TORONTO — Belinda Stronach has had her share of being in the public eye, but it wasn’t the most comfortable place to be when she learned she had breast cancer and decided not to seek re-election as an MP.
Now, two years later, the auto parts executive is opening up about her diagnosis and treatment to help raise funds for a new centre at a Toronto hospital that will be dedicated to preventing and fighting the disease.
“I figure if it can be beneficial to other women, families and partners, etcetera, to hear about my experience, and some of them can relate to them, then I don’t mind talking about it publicly,” Stronach told The Canadian Press on Wednesday.
“At the time I didn’t say much. When I first was diagnosed, my focus was really learning about what course of action I wanted to take and then communicating to family and friends.”
In spring 2007, the high-flying MP — known as much for her romantic entanglements as her political savvy — went to her doctor after finding a large lump in her right breast.
She was diagnosed with a form of cancer called ductal carcinoma in situ and had surgery to remove the lump. And although the cancer hadn’t spread, the margins of the area where the tumour had occurred weren’t “clean,” she said, raising concern about recurrence.
“It’s strange because one day you’re healthy and you feel good and you’re going about your daily activities — and the next you’re told you have cancer,” recalled Stronach, a divorced mother of two teenagers.
“So it does change the direction, your priorities change — major.”
Stronach, vice-chairman of her father Frank’s Magna International Inc., opted for a mastectomy and breast reconstruction, which allowed her to avoid radiation and virtually eliminated the chance of recurrence.
Her decision to travel to California for the surgery, instead of having it performed in Canada, garnered some criticism. But Stronach stands by her decision.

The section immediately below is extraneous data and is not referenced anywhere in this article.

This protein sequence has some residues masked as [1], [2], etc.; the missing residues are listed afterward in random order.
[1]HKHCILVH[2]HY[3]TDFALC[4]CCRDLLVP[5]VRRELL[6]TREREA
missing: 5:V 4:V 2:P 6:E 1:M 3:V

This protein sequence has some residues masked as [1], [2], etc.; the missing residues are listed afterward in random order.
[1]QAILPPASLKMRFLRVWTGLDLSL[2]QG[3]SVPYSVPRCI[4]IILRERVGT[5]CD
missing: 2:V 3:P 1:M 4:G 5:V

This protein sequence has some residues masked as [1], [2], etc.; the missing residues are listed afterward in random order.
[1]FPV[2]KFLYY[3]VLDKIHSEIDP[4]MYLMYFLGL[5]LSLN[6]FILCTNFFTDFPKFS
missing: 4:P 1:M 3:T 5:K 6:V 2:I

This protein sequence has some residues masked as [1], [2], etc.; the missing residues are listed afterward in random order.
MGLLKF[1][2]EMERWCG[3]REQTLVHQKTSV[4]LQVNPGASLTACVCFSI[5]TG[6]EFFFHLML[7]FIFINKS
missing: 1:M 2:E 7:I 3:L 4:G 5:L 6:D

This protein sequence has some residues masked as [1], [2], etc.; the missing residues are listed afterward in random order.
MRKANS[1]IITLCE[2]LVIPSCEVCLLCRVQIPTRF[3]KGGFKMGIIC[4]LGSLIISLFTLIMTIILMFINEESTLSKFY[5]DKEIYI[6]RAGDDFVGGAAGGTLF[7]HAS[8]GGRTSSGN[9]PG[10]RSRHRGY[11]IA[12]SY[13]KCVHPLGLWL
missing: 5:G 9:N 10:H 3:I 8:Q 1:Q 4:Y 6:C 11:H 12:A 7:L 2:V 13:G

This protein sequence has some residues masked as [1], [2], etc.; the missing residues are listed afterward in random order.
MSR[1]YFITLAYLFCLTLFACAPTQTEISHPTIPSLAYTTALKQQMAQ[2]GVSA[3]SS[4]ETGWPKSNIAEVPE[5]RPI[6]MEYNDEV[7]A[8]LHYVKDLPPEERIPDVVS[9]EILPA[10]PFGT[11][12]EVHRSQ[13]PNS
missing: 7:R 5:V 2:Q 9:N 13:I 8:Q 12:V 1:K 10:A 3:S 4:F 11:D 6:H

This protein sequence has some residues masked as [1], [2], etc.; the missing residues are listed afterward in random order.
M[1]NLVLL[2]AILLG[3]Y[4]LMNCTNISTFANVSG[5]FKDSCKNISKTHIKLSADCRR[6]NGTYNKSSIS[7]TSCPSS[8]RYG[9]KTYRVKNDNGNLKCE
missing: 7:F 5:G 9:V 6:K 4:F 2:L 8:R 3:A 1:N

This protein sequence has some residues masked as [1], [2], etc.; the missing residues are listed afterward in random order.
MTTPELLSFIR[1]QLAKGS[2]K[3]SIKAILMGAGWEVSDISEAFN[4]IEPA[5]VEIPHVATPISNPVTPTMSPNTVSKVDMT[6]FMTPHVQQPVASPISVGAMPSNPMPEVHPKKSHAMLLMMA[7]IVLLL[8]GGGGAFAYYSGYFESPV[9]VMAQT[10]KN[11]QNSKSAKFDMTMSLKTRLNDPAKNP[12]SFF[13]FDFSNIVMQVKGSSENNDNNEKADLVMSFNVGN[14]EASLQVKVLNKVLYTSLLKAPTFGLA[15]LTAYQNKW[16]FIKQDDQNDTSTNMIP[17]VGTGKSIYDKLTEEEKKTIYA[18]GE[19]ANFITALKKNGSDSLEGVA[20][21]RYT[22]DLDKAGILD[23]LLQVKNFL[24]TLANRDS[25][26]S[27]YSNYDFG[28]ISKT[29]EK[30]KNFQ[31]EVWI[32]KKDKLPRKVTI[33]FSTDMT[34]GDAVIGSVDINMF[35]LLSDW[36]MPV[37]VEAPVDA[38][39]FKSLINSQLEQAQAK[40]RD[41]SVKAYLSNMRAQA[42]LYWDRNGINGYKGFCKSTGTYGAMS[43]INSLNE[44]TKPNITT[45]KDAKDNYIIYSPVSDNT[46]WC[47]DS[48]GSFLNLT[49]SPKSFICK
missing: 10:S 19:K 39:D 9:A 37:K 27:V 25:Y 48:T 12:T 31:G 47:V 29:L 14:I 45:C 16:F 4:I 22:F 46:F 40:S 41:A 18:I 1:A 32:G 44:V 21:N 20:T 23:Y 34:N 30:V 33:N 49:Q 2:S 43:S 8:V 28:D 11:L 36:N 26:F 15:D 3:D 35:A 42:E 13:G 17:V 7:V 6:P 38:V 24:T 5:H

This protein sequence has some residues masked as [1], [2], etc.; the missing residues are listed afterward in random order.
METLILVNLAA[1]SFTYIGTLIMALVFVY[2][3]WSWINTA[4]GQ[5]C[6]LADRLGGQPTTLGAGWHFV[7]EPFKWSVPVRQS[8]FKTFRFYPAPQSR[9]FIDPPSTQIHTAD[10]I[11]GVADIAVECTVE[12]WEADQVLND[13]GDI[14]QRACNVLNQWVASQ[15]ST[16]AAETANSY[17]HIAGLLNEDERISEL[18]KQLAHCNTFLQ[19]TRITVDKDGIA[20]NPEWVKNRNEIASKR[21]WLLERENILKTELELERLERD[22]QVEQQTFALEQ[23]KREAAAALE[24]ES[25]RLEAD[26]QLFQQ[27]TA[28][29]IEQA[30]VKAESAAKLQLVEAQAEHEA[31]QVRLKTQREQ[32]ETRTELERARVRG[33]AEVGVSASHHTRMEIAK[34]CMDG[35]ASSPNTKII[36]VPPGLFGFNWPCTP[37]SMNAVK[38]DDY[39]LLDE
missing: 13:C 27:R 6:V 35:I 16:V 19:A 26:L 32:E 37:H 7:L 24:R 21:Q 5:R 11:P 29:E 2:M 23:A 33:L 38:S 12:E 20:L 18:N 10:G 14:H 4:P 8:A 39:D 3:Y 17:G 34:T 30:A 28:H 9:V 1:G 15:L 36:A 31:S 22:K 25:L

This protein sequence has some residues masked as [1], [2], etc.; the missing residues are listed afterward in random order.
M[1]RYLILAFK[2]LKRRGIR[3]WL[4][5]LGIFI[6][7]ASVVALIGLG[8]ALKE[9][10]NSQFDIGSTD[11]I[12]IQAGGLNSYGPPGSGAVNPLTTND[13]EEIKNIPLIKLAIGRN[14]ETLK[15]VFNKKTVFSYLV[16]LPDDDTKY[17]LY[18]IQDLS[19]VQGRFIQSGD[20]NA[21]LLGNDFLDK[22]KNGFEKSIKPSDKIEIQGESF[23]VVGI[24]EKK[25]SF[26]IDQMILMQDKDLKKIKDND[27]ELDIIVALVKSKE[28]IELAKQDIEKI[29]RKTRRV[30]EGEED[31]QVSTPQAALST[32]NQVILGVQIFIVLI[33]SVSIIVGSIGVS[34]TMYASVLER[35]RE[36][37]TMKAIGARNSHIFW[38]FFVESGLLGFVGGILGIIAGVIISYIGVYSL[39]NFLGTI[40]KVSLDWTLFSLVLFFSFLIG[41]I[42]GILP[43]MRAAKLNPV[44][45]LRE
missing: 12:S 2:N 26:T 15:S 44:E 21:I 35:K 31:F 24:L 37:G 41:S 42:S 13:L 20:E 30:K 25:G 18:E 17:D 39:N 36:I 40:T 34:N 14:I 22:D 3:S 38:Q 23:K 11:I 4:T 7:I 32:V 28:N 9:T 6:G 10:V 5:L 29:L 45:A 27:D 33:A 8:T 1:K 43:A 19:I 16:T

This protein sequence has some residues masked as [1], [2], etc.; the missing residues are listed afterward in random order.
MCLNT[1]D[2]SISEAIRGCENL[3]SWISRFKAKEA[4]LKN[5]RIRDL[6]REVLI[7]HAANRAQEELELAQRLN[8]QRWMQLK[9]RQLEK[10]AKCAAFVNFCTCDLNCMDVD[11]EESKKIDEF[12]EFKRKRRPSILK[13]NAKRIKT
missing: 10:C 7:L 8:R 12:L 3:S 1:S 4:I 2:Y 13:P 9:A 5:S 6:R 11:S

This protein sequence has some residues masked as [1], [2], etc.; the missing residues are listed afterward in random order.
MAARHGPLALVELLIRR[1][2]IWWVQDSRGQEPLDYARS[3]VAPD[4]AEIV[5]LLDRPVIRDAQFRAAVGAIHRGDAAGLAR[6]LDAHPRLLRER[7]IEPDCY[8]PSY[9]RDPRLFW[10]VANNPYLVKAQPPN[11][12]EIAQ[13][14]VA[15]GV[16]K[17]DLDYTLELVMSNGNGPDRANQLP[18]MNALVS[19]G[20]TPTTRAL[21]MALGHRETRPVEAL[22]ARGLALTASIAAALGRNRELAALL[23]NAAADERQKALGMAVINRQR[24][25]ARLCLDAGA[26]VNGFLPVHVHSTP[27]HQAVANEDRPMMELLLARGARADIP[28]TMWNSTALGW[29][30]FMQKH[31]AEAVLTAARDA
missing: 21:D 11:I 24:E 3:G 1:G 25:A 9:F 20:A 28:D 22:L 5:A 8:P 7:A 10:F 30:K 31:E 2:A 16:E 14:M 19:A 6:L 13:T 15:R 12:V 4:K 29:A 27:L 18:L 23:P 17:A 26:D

“It was important to me at the time that I wanted to preserve my nipple, and that wasn’t at the time an option that I was given here.”
Without the technique to preserve the nipple, women who have breast reconstruction can opt for a “nipple” tattoo, but that’s not what she wanted.
“When you’re faced with those pretty difficult decisions, you make the choices that you feel are best for you at that time. I’m not apologizing for it … I don’t view it as a cosmetic surgery. I think it’s part of the healing process.”
Since her own operation, Stronach has raised more than $1 million for the Belinda Stronach Chair in Breast Cancer Reconstructive Surgery at the University of Toronto, so Canadian women will have access to nipple-saving surgery.
Her latest philanthropic venture is fundraising for Sunnybrook Health Sciences Centre.
Stronach will host an event May 20 featuring singer and breast cancer survivor Sheryl Crow, with proceeds from 800 tickets going towards construction of the breast centre at the Toronto hospital.
Those wishing to attend the evening event can register online at www.livetotell.ca. Participants pay $75 and then raise another $425 to pay for a $500 ticket.
As for Stronach, she plans to continue at Magna and to expand her philanthropy work through her charitable foundation.
“I feel good, I feel strong, I’m doing everything I can to lead a good, healthy lifestyle and have a strong immune system,” said Stronach, who has taken up yoga as a mainstay of her exercise routine.
And does she have a new romantic partner in her life?
“No, I’m single. Do you have a hot prospect?” she asked, laughing.